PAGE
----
Anybody who’s ever visited a bilingual or multilingual website has probably noticed a little widget somewhere in the corner that allows you to switch between all the different language versions. Very often, this language selector uses flags as graphical symbols. It seems like a simple enough idea: you click on the French flag for the French version, the Polish flag for the Polish version, the Russian flag for the Russian version, and so on. It is, however, a very bad idea, at least if you listen to most of the software globalization industry’s theoreticians. There is no shortage of articles and blog posts criticizing the practice. The classic is Jukka Korpela’s “Flag as a symbol of language – stupidity or insult?” from 1997, and you don’t have to google (or is it bing these days?) very long to find other tirades in the same vein (here, here, here, here and here). This opinion has even been sanctioned officially by the W3C Working Group on Internationalization.
This is a near-translation of an earlier blog post in Irish.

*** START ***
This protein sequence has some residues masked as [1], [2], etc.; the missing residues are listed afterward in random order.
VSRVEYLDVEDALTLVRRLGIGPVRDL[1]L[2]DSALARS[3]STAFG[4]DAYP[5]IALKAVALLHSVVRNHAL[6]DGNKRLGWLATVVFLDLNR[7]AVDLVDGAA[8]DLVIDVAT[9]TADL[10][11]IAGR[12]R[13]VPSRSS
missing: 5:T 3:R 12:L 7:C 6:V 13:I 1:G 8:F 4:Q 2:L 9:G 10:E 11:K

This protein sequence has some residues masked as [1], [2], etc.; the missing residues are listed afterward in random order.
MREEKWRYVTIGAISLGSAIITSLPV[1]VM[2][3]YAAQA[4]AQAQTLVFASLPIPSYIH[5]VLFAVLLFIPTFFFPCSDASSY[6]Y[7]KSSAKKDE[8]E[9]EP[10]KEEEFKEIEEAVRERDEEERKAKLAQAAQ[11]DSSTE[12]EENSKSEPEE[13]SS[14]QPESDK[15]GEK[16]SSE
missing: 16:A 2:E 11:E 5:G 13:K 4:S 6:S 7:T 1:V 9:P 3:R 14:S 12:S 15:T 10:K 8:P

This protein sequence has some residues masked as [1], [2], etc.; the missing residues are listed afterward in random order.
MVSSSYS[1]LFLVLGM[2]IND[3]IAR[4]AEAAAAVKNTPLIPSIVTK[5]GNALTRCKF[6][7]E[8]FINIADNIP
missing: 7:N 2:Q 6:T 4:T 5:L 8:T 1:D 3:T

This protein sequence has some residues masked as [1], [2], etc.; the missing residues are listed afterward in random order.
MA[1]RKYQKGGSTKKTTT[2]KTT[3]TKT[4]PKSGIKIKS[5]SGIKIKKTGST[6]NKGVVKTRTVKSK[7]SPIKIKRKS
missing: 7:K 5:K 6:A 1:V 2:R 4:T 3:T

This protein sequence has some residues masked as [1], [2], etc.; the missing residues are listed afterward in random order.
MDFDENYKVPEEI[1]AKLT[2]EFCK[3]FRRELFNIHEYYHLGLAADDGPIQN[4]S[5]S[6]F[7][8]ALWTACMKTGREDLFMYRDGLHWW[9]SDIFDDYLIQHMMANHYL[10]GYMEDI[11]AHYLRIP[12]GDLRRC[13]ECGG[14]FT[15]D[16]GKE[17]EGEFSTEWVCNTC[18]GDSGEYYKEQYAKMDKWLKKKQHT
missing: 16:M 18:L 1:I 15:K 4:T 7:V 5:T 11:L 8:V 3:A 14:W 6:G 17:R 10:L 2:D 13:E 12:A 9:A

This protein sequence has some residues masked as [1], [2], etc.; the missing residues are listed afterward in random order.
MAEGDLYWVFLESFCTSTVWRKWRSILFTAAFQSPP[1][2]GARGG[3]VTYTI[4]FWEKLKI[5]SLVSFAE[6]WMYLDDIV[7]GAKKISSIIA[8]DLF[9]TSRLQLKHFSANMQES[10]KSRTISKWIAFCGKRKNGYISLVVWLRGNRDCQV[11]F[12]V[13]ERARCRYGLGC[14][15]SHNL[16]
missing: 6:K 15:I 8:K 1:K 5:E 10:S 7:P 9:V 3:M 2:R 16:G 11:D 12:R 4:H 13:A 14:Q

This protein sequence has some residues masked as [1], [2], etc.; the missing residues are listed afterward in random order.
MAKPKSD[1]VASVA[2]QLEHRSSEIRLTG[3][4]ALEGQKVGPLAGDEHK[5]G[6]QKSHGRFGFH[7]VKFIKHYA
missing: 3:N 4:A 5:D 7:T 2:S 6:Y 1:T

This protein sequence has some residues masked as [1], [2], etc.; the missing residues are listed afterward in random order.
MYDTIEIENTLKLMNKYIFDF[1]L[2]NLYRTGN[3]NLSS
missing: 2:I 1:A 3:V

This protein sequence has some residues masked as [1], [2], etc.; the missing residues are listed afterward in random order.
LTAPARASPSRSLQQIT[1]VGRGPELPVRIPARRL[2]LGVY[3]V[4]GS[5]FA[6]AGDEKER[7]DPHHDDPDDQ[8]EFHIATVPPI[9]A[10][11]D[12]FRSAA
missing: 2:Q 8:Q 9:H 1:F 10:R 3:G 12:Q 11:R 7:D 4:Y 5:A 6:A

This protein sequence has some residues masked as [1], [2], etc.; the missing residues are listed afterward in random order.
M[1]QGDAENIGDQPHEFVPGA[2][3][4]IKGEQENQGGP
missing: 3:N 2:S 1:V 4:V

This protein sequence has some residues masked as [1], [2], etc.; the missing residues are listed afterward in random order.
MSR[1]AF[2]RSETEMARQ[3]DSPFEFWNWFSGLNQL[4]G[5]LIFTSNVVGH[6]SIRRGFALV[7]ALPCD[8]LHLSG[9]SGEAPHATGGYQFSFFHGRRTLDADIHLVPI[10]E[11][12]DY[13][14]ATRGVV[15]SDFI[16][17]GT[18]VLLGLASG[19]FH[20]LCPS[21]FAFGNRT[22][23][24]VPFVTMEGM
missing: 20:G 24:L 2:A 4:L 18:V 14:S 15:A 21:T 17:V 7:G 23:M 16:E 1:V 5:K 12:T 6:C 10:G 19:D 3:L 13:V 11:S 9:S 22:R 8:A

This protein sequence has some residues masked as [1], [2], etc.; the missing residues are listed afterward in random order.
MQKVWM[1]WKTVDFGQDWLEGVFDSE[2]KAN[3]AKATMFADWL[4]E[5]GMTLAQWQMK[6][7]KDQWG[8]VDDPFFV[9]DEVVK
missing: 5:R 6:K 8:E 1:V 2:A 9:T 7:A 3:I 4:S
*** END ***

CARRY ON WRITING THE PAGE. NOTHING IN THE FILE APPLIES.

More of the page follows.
Recently, I attended the International Conference on Minority Languages in Tartu, Estonia. This conference is held every two years but this year was my first time there. It was an occasion for people who care about minority languages to come together and network.
Broadly speaking, a language is a minority language when it is not the main language of communication in its country. There are lots of such languages, for example Catalan, Welsh, Breton and many others most people have never heard of. Many of them are languages that are strong in a neighbouring country, such as the German-speaking minority in Italy or the Swedish-speaking minority in Finland. Others are on their own completely, such as Basque or Irish.
This blog kicks off with a scary story. Here is a screenshot from a self-service photo printing machine recently installed in a shopping centre near where I live. The cool thing is that it can be used in several different languages. The sad thing is that the language-selection screen is a complete shambles. Look and laugh with me.